From Indianapolis, Indiana, USA:
I have been approached regarding an insulin pump. How exactly do they work and what surgery is involved? I have type 2 diabetes and have been diabetic for 20 years. I'm currently taking up to 5 shots a day.
The insulin pump is also referred to as "continuous subcutaneous insulin infusion". An insulin pump has two basic features: 1) delivery of small amounts of insulin continuously in small pulses to replace the "basal" insulin requirement. Basal insulin is about half of your total daily requirement and you can think of it like "baseline", the small amount you need continuously to keep your blood glucose in a normal range, and 2) the "bolus" feature. Bolus insulin is the squirt of insulin you need to cover the food you eat. The basal insulin profile is usually programmed into the pump so that the peaks and valleys of your individual basal requirement are matched by the pump. The bolus amounts are usually given at your direction when you eat based on what you are eating. You will learn how to calculate the amount of insulin needed at a bolus based on your current blood glucose, food eaten and exercise anticipated. The pump uses only rapid acting insulin, either Regular or Humalog.
Most people can improve their control and reduce hypoglycemia with the pump, although most people who use a pump are people with Type 1 diabetes. It is unusual for a person with Type 2 to need a pump because people with type 2 typically have sufficient basal insulin during the day and because they have other problems, such as insulin resistance, that cause their elevated glucose levels.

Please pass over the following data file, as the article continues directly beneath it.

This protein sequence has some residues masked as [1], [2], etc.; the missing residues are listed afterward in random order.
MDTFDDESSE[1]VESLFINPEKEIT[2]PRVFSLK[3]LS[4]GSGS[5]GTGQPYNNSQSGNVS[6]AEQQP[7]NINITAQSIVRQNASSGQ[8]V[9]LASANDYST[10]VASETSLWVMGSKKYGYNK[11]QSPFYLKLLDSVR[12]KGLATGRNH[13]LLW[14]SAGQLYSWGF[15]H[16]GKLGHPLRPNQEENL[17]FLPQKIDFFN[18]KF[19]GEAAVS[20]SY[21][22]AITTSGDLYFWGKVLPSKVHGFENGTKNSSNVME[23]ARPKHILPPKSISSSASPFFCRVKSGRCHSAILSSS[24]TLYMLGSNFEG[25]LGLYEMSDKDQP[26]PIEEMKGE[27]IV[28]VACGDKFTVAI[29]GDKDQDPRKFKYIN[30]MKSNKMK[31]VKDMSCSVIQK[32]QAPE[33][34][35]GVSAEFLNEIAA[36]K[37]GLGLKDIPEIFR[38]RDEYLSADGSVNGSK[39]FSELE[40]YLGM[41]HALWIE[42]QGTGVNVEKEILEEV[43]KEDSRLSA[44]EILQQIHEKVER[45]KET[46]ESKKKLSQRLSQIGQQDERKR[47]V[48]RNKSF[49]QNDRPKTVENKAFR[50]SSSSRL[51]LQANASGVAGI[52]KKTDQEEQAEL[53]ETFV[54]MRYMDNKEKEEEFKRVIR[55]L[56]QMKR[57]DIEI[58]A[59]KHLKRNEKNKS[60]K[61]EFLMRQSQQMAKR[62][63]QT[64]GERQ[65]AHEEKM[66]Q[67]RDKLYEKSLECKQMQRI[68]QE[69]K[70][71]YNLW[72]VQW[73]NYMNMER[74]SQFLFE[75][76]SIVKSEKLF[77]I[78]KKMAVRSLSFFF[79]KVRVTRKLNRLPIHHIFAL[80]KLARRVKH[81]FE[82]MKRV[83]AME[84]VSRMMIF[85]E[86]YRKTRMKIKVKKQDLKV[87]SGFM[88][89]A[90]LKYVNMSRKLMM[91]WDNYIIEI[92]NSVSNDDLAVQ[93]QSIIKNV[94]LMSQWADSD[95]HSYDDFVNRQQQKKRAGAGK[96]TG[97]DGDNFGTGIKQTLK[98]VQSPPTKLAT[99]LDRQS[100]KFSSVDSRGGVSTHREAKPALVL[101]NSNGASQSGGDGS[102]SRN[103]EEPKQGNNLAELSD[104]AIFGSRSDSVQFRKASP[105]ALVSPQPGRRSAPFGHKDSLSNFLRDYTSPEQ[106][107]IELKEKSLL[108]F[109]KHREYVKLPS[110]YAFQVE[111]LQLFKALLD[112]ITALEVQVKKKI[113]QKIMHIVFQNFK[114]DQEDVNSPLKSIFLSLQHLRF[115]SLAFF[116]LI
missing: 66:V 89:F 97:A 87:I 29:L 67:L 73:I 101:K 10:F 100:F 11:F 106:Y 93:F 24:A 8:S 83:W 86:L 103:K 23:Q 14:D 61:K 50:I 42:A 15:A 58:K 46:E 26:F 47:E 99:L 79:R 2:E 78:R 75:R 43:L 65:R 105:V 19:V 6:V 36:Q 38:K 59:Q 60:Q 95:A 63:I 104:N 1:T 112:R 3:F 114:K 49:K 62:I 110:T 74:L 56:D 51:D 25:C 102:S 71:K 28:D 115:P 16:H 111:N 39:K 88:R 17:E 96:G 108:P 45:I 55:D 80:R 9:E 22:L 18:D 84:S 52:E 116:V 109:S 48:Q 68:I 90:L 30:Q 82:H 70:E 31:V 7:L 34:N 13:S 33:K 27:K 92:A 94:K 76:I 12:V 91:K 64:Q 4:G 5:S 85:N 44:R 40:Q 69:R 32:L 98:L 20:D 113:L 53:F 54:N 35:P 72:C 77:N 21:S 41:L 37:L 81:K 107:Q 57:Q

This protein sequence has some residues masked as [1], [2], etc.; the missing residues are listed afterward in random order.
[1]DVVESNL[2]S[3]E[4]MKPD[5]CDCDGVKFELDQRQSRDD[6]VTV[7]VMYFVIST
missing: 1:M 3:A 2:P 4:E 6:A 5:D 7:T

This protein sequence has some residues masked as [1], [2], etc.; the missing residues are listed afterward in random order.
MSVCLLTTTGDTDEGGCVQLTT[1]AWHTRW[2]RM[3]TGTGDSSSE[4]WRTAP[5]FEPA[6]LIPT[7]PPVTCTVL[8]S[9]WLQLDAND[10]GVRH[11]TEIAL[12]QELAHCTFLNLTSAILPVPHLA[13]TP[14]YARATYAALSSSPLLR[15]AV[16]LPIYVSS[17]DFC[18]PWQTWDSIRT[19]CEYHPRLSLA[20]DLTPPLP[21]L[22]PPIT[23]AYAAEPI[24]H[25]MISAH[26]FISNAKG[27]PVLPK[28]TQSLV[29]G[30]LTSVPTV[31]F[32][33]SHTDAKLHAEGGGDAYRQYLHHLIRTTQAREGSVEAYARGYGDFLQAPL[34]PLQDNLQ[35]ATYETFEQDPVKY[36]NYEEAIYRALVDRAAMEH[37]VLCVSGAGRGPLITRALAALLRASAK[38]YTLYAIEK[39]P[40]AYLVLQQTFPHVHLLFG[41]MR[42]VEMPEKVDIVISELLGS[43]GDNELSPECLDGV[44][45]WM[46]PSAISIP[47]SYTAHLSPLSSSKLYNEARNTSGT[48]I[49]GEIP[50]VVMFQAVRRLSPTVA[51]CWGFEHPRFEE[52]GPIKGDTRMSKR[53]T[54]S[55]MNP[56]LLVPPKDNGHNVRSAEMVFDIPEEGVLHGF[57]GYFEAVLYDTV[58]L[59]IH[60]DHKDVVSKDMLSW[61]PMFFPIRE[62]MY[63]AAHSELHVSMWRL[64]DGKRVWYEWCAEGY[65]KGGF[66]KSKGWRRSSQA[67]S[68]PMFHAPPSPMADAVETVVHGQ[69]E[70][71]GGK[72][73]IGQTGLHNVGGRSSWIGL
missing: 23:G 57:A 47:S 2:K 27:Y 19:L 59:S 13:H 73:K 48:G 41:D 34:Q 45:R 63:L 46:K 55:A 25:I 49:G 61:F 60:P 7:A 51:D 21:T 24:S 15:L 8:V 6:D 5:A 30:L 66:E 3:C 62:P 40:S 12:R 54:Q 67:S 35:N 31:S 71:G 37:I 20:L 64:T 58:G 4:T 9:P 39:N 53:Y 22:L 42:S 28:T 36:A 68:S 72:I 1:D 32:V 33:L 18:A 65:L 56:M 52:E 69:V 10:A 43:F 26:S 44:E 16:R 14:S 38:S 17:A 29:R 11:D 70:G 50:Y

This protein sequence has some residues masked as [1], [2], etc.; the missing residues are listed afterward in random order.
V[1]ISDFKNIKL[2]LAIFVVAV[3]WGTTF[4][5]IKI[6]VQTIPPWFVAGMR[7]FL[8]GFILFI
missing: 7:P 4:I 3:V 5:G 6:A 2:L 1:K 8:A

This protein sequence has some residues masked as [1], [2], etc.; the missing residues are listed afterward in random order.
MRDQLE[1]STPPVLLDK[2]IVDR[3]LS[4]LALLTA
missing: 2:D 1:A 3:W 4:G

The pumps in current use are about the size of a pager and worn like a pager either on or in your clothing. The insulin is delivered by a small needle or catheter inserted into the fat, like where your insulin is given now. No surgery is required. The infusion set tubing and needle are changed every 2-3 days and the pump holds up to 300 units of insulin in a cartridge held in the pump. Pumps aren't for everyone; but for the person who needs a pump, they can be a real lifesaver.
Original posting 13 Feb 1999
Posted to Insulin Pumps
Last Updated: Tuesday April 06, 2010 15:09:02
This Internet site provides information of a general nature and is designed for educational purposes only. If you have any concerns about your own health or the health of your child, you should always consult with a physician or other health care professional.
This site is published by T-1 Today, Inc. (d/b/a Children with Diabetes), a 501c3 not-for-profit organization, which is responsible for its contents. Our mission is to provide education and support to families living with type 1 diabetes.
© Children with Diabetes, Inc. 1995-2017. Comments and Feedback.